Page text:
Cell stimulation and quantitation of cytokine production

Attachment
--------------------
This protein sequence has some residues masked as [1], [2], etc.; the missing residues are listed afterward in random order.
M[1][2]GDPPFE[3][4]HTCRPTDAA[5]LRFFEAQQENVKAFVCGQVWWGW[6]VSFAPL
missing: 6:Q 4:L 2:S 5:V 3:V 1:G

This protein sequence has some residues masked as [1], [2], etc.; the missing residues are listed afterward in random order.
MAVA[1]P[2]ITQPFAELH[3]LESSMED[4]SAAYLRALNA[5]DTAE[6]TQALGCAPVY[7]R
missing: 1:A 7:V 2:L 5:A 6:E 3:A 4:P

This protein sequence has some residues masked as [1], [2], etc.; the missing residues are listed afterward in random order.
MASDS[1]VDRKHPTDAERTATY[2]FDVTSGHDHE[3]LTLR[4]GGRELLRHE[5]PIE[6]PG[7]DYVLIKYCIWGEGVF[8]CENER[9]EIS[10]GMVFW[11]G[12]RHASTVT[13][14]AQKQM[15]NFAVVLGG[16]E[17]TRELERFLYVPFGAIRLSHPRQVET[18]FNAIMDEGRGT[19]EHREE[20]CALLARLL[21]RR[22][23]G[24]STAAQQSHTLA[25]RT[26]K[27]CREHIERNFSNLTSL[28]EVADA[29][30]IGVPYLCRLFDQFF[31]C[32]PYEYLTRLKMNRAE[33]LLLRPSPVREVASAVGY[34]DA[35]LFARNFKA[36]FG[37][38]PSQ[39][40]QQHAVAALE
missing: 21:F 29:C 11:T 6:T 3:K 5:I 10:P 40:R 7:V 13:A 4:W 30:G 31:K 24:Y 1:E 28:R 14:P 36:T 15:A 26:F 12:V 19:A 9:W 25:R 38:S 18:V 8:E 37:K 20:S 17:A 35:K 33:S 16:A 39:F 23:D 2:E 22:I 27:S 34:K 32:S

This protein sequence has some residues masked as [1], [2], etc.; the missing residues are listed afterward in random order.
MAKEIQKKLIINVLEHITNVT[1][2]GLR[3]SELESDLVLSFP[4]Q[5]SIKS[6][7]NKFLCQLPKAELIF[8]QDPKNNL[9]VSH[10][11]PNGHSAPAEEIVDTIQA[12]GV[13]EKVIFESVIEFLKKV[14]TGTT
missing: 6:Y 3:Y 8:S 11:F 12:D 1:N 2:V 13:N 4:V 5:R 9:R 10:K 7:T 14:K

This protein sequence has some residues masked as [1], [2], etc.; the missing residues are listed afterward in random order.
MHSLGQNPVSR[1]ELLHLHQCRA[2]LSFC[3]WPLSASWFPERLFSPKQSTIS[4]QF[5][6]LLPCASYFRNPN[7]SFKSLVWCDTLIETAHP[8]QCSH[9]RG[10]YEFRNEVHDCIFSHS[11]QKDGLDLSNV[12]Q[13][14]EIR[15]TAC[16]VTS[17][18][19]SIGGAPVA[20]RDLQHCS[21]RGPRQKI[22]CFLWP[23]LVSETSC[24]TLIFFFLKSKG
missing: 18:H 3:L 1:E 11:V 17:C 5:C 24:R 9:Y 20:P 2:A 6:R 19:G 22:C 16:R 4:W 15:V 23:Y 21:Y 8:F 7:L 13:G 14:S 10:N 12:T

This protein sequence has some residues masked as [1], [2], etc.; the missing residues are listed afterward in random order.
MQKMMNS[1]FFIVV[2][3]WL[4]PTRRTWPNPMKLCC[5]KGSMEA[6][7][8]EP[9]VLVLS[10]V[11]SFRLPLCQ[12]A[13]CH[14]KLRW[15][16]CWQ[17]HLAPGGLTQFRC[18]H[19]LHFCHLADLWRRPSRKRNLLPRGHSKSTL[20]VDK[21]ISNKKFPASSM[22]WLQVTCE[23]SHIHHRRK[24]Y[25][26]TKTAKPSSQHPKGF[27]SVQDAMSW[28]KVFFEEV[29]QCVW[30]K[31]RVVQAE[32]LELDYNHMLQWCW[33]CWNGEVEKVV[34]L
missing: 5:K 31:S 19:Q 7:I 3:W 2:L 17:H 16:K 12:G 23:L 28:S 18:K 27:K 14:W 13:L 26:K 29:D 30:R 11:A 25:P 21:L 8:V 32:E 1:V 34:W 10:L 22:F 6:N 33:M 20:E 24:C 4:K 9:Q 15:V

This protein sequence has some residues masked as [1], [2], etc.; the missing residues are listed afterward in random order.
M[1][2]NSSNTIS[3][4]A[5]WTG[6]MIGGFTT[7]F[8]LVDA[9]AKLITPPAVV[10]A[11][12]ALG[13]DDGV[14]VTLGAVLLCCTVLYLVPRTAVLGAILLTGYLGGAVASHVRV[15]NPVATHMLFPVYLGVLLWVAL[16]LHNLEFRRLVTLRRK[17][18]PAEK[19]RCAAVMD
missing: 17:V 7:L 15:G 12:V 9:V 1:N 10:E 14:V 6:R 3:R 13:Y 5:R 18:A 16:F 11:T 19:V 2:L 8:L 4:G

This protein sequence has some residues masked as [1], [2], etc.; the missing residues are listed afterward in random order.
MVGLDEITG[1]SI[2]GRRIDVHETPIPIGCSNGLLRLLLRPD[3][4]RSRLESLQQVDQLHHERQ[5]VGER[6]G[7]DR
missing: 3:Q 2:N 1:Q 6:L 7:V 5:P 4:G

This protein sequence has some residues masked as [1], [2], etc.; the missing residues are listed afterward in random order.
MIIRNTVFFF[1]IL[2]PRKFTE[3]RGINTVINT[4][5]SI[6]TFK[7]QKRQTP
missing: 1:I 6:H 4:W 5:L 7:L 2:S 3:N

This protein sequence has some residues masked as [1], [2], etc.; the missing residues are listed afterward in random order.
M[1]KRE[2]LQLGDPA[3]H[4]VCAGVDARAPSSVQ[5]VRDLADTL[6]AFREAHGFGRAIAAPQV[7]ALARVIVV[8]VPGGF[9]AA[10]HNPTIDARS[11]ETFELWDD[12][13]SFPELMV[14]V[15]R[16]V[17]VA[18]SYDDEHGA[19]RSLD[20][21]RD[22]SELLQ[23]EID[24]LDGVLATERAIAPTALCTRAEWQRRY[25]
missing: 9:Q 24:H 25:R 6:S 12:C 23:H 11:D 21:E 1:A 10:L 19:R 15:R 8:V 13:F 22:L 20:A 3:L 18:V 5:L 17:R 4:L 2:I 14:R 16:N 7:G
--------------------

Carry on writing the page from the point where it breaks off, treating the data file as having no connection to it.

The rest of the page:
The bone marrow (5 × 106 cells/ml) cells from normal and me/me mice were cultured at 37°C and allowed to adhere to the 96-well culture plate. Adherent cells were either unstimulated or stimulated with 10 ng/ml of either LPS or TNF-α for different periods. The purity of BMDMs in culture was >95% as confirmed by FACS analysis (data not shown). The levels of TNF-α, IL-1β, and IL-6 in the culture supernatants were measured by commercial ELISA kit (Biosource International, Camarillo, CA) as recommended by the manufacturers. To determine the involvement of p38, Erk1/2, JNK, NF-κB, and PTK in LPS-induced IL-6 production, we pretreated BMDMs (5 × 106 cells/ml) with specific inhibitors for 2 h. The cells were then unstimulated or stimulated with LPS (10 ng/ml) for 24 h, and culture supernatants were collected and analyzed for IL-6 production by ELISA. For supershift analyses to identify NF-κB and C/EBPβ, we used specific mouse anti–NF-κB p50 and p65 mAbs (Santa Cruz Biotechnology) and rabbit anti-C/EBPβ polyclonal Abs (New England Biolabs), respectively.